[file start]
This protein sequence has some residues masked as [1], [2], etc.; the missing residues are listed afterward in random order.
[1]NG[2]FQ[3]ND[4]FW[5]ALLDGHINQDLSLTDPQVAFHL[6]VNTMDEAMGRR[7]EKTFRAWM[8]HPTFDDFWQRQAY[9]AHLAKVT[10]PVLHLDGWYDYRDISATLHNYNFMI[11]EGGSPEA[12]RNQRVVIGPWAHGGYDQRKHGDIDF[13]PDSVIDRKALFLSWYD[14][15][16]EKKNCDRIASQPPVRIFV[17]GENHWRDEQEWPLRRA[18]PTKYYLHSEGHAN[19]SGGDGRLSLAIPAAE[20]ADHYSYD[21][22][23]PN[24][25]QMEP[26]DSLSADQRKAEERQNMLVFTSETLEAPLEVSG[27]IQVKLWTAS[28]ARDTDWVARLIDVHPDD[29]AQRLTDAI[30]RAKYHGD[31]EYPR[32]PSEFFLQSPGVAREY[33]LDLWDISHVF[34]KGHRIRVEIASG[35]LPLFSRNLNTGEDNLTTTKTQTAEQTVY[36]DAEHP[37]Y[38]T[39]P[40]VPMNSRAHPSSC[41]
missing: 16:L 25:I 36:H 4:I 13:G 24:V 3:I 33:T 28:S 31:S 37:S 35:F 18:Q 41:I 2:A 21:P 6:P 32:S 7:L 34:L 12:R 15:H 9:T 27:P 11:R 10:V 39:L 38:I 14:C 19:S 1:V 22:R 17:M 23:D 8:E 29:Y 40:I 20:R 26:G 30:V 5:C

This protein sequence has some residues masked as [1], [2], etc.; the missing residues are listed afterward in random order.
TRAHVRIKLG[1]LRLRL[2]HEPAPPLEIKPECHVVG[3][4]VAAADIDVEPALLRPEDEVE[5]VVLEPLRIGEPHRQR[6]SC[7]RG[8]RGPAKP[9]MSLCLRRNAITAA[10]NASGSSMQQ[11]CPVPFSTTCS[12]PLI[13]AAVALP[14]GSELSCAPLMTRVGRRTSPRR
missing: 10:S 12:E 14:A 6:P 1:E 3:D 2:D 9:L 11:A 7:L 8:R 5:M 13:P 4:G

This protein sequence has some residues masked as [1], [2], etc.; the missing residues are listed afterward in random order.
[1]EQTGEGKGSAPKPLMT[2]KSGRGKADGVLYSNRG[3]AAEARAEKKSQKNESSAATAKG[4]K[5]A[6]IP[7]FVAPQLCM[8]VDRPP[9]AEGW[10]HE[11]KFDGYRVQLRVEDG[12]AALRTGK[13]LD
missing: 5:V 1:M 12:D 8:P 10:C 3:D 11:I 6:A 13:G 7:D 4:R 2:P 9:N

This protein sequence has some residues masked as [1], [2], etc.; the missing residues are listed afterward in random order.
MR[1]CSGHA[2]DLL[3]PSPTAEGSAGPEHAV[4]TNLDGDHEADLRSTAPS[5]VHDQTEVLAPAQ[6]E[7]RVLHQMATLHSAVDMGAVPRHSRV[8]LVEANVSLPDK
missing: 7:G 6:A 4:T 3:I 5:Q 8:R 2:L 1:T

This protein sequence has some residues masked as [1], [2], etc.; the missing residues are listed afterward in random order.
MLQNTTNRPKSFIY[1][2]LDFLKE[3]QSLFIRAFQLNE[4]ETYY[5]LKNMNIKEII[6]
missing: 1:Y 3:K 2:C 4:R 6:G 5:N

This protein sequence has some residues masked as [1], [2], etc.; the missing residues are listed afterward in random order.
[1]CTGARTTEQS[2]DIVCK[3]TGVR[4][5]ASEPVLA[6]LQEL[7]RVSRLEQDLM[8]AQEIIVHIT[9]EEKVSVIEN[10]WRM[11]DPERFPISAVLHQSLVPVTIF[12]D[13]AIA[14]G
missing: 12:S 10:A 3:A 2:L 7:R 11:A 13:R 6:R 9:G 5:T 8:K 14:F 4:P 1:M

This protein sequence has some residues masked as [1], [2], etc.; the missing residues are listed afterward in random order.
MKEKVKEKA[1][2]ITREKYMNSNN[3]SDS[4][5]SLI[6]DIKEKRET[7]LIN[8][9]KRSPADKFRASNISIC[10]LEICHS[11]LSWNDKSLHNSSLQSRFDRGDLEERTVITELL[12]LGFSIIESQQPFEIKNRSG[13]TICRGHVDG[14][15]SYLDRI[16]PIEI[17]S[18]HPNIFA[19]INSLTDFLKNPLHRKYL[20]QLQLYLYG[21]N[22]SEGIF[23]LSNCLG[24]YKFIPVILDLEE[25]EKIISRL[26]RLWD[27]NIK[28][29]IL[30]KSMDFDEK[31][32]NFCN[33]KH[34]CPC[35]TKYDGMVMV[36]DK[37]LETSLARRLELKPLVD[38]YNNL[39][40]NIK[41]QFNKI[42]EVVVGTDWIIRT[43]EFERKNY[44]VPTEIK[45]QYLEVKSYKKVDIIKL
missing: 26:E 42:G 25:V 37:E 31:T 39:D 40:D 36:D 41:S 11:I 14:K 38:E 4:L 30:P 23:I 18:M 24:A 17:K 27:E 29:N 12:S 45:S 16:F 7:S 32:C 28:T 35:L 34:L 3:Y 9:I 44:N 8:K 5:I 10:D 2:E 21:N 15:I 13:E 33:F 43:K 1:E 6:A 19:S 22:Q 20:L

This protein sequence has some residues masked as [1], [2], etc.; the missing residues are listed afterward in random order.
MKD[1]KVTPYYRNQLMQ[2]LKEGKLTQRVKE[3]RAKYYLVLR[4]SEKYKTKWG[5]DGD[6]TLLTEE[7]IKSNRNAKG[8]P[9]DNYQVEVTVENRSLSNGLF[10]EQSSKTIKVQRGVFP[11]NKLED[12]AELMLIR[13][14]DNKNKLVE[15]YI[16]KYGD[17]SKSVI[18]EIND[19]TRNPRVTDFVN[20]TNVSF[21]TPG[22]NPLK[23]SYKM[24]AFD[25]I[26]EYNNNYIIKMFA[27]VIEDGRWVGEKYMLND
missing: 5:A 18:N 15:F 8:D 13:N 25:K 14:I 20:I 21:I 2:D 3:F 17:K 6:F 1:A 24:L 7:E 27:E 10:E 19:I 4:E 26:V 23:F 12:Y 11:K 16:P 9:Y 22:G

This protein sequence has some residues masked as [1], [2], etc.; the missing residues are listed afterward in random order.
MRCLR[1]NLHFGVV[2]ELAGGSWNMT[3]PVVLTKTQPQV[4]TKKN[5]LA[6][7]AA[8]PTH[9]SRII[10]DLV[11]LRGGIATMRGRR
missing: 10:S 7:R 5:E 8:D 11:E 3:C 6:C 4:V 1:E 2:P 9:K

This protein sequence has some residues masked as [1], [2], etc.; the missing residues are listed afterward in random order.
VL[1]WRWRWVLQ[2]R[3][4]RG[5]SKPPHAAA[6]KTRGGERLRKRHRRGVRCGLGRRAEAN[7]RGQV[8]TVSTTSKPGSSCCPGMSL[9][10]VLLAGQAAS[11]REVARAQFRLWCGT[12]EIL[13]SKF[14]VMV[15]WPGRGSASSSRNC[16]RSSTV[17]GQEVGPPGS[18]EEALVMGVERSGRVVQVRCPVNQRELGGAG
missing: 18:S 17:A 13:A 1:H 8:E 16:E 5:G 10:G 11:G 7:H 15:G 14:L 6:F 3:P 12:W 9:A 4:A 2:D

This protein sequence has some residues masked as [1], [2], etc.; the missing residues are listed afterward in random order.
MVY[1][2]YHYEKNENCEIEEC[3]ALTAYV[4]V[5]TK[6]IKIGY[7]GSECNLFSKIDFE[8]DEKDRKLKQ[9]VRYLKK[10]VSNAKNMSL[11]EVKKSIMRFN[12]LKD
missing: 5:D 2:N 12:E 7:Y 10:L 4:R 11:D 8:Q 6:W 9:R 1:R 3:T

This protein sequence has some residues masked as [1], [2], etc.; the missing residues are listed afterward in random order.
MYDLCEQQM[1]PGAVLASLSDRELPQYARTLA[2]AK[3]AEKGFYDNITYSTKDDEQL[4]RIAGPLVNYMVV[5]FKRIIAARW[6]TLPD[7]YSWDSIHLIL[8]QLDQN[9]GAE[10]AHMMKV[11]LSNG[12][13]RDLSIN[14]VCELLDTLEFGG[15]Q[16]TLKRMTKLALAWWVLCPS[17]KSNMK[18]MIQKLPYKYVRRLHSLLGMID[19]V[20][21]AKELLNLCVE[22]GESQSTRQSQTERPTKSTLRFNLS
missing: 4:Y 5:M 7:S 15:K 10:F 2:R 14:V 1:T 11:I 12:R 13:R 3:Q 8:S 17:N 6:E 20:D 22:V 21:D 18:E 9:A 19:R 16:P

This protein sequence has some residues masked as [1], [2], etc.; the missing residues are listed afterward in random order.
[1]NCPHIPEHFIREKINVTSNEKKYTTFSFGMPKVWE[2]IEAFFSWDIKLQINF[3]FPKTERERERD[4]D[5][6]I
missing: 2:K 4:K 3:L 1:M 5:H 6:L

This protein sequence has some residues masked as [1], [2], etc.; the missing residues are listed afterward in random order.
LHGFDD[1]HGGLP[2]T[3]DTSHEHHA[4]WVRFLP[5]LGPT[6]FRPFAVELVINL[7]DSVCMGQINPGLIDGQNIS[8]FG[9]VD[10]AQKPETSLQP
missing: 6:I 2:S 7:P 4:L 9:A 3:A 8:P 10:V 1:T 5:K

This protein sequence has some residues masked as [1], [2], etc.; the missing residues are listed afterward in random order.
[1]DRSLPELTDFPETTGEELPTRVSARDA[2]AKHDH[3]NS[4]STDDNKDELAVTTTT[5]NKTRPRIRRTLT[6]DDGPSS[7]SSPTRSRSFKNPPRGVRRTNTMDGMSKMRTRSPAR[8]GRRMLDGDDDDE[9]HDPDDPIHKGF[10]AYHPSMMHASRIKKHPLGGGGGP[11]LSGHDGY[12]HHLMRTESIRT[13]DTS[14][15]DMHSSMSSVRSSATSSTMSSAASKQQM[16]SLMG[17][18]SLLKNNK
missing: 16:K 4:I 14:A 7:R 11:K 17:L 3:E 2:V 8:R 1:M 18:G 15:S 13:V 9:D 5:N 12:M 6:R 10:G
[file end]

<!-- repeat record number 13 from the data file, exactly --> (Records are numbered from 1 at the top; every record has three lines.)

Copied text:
This protein sequence has some residues masked as [1], [2], etc.; the missing residues are listed afterward in random order.
[1]NCPHIPEHFIREKINVTSNEKKYTTFSFGMPKVWE[2]IEAFFSWDIKLQINF[3]FPKTERERERD[4]D[5][6]I
missing: 2:K 4:K 3:L 1:M 5:H 6:L